Early detection and timely treatment is important because that lipemia retinalis is usually asymptomatic and found accidentally. This means that the time when we discover such finding, the patient may have suffered from hypertriglyceridemia for a long time. The longer the time of hypertriglyceridemia, the more damage is caused to the patient's vessel. On the other hand, retinal vessels belong to the category of peripheral vessels. This means that when the retinal vessels are damaged, other peripheral vessels such as renal vessels may have also been damaged. Therefore, once diagnosed, ophthalmologists should be aware of its underlying risks of life-threatening atherosclerotic diseases.[1] Early detection and timely treatment with systemic lipid-lowering agents may prevent possible devastating consequences including retinal vessel occlusion diseases or systemic vascular complications.[4]

Treatment options include: (1) adherence to a fat-restricted diet, (2) medication of fibric acid derivatives or n-3 polyunsaturated fatty acids, and (3) exchange transfusion or ileal bypass surgery may also be considered in special conditions.[6] The goal of the treatment is to control the levels of serum triglyceride below 500 mg/dl.

Apart from regular follow-up at the endocrinologist outpatient unit, several tests may be considered to detect possible devastating consequences, including: (1) blood data of fats, cholesterol, sugar, and proteins, (2) electrocardiogram to detect the sign of heart damage, (3) ankle/brachial index to diagnose peripheral artery disease, (4) echocardiography to monitor the blood flow, and (5) computed tomography or angiography to show the conditions of vessels.

In conclusion, we report two cases of lipemia retinalis with hypertriglyceridemia, each of which presented with different retinal pictures during a 5-year follow-up. The absolute serum triglyceride level may not be the sole determinant of the typical retinal manifestation. In spite of this, early detection leading to timely treatment would assist in prevention of severe ocular and systemic vascular complications.

Declaration of patient consent

The authors certify that they have obtained all appropriate patient consent forms. In the form, the patients have given their consent for their images and other clinical information to be reported in the journal. The patients understand that their names and initials will not be published and due efforts will be made to conceal their identity, but anonymity cannot be guaranteed.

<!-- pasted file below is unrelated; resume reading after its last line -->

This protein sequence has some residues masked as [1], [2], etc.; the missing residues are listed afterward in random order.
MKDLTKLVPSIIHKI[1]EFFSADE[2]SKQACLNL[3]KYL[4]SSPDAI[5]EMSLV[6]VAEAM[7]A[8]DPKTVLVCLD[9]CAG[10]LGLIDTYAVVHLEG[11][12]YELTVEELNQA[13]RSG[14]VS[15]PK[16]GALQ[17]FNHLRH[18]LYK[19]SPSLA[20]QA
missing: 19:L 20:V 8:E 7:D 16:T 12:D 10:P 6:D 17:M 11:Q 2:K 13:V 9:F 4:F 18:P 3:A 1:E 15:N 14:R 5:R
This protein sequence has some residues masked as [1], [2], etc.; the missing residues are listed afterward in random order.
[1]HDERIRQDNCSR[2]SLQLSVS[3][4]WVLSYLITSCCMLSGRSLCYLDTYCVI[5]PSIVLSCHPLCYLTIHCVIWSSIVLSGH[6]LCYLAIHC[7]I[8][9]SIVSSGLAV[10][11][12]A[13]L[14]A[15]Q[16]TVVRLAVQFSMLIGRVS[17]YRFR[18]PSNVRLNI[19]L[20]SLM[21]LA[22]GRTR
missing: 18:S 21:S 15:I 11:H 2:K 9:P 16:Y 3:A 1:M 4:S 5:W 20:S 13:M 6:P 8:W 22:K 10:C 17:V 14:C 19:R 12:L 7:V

Financial support and sponsorship

Nil.

Conflicts of interest

The authors declare that there are no conflicts of interests of this paper.



 
  References Top

1.
Rymarz E, Matysik-Wozniak A, Baltaziak L, Prystupa A, Sak J, Grzybowski A. Lipemia retinalis - An unusual cause of visual acuity deterioration. Med Sci Monit 2012;18:CS72-5.  Back to cited text no. 1
    
2.
Silva PS, Gupta A, Ajlan RS, Schlossman DK, Tolson AM, Cavallerano JD, et al. Ultrawide field scanning laser ophthalmoscopy imaging of lipemia retinalis. Acta Ophthalmol 2018;96:e643-6.  Back to cited text no. 2
    
3.
Park YH, Lee YC. Images in clinical medicine. Lipemia retinalis associated with secondary hyperlipidemia. N Engl J Med 2007;357:e11.  Back to cited text no. 3
    
4.
Nagra PK, Ho AC, Dugan JD Jr. Lipemia retinalis associated with branch retinal vein occlusion. Am J Ophthalmol 2003;135:539-42.  Back to cited text no. 4
    
5.
Lu CK, Chen SJ, Niu DM, Tsai CC, Lee FL, Hsu WM. Electrophysiological changes in lipaemia retinalis. Am J Ophthalmol 2005;139:1142-5.  Back to cited text no. 5
    
6.
Maki KC, Bays HE, Dicklin MR. Treatment options for the management of hypertriglyceridemia: Strategies based on the best-available evidence. J Clin Lipidol 2012;6:413-26.  Back to cited text no. 6
    


    Figures

  [Figure 1], [Figure 2]